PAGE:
"There are only two ways of telling the complete truth—anonymously and posthumously."Thomas Sowell

Monday, February 07, 2005

Austen in Bollywood and Human Incompleteness

Gurinder Chadha, director of the excellent comedy film Bend It Like Beckham, has finished a new picture which will be released to U.S. movie theaters on February 25. It is called Bride and Prejudice, and as the title suggests, it is based on Jane Austen's delightful and much-filmed 1813 novel Pride and Prejudice.

Chada's version of the story will include some cross-cultural conflicts based in the central romance of a young Indian woman named Lalita and an American Darcy.

I'm greatly looking forward to seeing what Chadha will do with the story, and I found one quote from her in the Reuters article fascinating:

"'What's incredible about this is that even though Jane Austen was writing 200-odd years ago, she was writing at a time when women were not considered whole unless they were married,' the Kenyan-born, British-raised Chadha said in an interview before the film's U.S. debut.

"'That is still very relevant to many places around the world, and particularly small town India,' she said."

What I find interesting about Chada's comment is that she sees this attitude as so odd and antiquated. Perhaps a reason she sees it so strange is that she limits it to the female perspective. For I should say that neither a man nor a woman is complete without being married.

That is a very controversial thing to claim in these times, I understand, but it seems to me that history and art make it clear that it has been true for the overwhelming majority of people throughout human history.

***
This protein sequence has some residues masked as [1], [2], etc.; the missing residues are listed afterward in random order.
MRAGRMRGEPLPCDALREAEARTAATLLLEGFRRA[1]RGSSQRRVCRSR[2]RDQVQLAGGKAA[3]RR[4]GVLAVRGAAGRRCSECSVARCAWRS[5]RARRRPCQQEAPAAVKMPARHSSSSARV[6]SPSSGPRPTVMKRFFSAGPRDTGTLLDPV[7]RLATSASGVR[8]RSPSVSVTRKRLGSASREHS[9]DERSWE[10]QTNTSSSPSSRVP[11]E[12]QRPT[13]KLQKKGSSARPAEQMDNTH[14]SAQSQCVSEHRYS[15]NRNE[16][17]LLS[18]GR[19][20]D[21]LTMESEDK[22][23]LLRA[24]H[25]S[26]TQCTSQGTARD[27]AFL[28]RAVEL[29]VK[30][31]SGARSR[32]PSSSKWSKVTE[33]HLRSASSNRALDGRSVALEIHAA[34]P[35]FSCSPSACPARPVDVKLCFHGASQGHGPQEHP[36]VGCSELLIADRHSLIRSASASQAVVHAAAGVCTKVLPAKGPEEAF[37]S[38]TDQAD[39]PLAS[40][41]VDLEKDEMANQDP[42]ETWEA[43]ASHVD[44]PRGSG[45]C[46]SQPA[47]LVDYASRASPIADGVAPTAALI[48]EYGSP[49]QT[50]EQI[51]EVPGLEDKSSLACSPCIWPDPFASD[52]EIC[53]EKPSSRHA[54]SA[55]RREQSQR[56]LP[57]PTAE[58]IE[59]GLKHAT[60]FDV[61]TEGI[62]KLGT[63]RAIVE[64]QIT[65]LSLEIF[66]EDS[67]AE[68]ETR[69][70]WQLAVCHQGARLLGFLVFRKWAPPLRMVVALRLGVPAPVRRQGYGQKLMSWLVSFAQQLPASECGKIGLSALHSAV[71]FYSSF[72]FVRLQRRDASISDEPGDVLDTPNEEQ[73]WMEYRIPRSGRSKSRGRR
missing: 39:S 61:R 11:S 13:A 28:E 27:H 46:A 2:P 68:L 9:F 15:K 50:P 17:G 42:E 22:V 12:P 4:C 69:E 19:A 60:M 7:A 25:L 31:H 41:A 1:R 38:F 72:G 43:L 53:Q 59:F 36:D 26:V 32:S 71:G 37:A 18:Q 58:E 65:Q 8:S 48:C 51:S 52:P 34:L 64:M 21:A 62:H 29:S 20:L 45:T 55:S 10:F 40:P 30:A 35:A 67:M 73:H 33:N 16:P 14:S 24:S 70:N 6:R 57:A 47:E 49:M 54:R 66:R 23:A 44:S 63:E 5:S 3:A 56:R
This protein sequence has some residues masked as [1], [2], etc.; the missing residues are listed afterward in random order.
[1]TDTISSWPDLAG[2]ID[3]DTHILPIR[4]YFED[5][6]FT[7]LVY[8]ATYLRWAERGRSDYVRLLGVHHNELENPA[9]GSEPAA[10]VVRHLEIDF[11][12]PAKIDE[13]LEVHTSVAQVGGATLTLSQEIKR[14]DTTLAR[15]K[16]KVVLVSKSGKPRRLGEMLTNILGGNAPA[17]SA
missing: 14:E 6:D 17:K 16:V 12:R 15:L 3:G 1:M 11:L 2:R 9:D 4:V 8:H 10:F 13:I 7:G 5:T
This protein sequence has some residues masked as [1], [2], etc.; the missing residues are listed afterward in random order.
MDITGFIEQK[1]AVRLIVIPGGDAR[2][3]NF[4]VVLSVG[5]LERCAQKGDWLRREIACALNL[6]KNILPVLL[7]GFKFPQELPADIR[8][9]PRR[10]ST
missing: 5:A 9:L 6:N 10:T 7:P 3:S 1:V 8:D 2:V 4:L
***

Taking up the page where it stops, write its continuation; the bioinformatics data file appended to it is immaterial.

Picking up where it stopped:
To be incomplete, after all, simply means to be imperfect. Is Chada suggesting that all women are perfect before marriage? One would hardly think so, if only based on the evidence in Bend It Like Beckham.

It is quite silly, actually, to try to hide from the notion that one is incomplete. Surely, there is no unique shame in acknowledging one's imperfection. Quite the contrary, in fact.

There is a great glory in acknowleding one's incompleteness. Admitting our imperfections is the thing that makes it possible for us to become better, especially through the acceptance of the continuous love of another person. (The refusal to admit one's imperfections is, in fact, what makes so many people unlovable. They refuse to be loved because they cannot bear to be seen as incomplete, as imperfect.) In addition, another person's incompleteness makes it possible for us to do them the great good of improving their lot in life by loving them in return.

It is this, after all, that the young lovers in Austen's novels seek, and which, to be honest, nearly all human beings desire. To view that beautiful, fine impulse as an unnecessary cultural flaw seems to me an utterly tragic and horrible choice.

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